Make Your Own Bouquet Garni

The term bouquet garni comes from the French, meaning garnished bouquet, and was made up of sprigs of tied, fresh herbs that were used to season the stew or soup pot. Before serving, the bound herbs were removed and discarded.

Bouquet garni has changed over the years, but there is agreement that the original term probably referred to a combination of parsley, thyme, and bay leaf in a ratio (according to the Encyclopedia Britannica) of one sprig of parsley to one sprig of thyme and one bay leaf.

A Modern Twist on the Traditional Bouquet Garni

Modern versions incorporate other types of herbs into the mix: rosemary, basil, tarragon, fennel, garlic, orange peel, peppercorns, chervil, marjoram, celery seed, and savory are now accepted ingredients in bouquet garni, as are root vegetables like celery and carrot which were usually the province of mirepoix. (A vegetable flavoring agent made up of onions, carrots, and celery.) Parsley, thyme, and bay leaf are generally still present regardless of what other additions are made.

How to Make Bouquet Garni

In the dried version of bouquet garni, herb leaves are placed in coarse cloth (cheesecloth) and tied with string to create an herb packet that can be easily coaxed into a ladle and discarded at serving time.

When making fresh bouquet garni, use twine and tie it tight.

To make your own dried bouquet garni blend, try the combination below. Remember to place the mixture in a tightly sealed container and store it in a cool, dark spot. It should be viable for six months or more.

Bouquet Garni Recipe (Traditional)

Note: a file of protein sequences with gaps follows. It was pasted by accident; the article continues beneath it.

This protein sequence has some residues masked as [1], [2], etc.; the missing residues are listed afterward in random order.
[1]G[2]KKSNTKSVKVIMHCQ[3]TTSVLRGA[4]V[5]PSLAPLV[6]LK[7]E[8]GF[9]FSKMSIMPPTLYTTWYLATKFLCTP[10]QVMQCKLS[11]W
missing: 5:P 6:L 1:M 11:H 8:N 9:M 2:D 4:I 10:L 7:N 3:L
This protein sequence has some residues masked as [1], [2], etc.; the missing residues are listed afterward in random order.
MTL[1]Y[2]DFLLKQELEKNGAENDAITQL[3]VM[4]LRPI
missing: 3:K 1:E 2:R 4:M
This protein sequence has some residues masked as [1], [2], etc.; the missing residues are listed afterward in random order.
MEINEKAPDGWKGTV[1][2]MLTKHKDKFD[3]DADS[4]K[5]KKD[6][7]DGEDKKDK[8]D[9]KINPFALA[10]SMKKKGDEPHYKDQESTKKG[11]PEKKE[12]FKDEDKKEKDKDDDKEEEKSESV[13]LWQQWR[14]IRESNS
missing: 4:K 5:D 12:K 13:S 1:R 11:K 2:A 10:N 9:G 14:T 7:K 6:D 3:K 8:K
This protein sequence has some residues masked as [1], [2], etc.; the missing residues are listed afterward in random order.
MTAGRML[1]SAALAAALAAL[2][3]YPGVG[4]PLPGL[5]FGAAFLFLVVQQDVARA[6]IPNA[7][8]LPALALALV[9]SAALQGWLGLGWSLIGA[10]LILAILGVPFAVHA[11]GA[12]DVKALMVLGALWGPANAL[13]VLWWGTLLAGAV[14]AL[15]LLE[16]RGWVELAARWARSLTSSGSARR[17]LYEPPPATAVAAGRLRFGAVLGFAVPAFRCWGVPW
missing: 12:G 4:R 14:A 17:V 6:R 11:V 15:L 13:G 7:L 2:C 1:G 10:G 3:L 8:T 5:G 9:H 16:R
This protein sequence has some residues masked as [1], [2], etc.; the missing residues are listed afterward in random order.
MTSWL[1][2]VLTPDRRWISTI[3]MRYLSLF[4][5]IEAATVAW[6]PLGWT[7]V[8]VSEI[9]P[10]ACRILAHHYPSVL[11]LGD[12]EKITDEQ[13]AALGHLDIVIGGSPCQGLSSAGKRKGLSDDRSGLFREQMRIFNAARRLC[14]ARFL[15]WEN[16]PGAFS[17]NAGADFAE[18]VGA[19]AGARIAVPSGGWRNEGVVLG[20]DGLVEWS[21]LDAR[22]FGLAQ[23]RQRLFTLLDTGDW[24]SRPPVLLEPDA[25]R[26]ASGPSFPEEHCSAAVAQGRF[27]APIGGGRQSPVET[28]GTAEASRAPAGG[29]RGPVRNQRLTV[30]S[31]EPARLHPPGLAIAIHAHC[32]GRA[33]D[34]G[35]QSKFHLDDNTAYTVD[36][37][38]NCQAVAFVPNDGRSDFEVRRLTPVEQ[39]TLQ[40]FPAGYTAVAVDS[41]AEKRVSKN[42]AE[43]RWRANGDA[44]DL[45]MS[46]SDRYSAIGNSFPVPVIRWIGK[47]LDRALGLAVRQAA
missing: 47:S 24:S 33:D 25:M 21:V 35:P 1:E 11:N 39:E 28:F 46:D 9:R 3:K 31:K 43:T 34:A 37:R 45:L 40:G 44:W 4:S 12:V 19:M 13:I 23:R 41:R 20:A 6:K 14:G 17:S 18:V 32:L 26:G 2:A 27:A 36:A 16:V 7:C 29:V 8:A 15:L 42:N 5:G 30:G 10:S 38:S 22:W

½ cup dried parsley
¼ cup dried thyme
¼ cup dried bay leaf

The three ingredients above will give you the traditional blend. For a bit of variety, add one or more of the following to your cloth seasoning packet before tying it in place:

1 tsp tarragon
1 tsp marjoram
1/2 tsp garlic powder (or one crushed garlic clove)
1 teaspoon crushed peppercorns
1 tsp rosemary

Add a bit of the tradition to your next stew or sauce with bouquet garni. Preparing the basic recipe ahead of time will make the process easy, and having some cheesecloth (available at your grocery store) on hand will make putting the little herb bundle together a breeze.

Using herbs to enrich the flavor of your meat sauce or stock with slow cooked goodness makes sense; let the herbs do the work, and if they are growing in your garden, so much the better.

Converting Herb Quantities From Fresh-to-Dried or Dried-to-Fresh

You can use herbs in combinations of fresh and dried. To help understand the proportions better, just remember that you will need three times the amount of fresh that you would for the same quantity dried. For example: One teaspoon of dried marjoram equals one tablespoon (three teaspoons) of fresh marjoram. This is a good rule for all of your herb computations and conversions.

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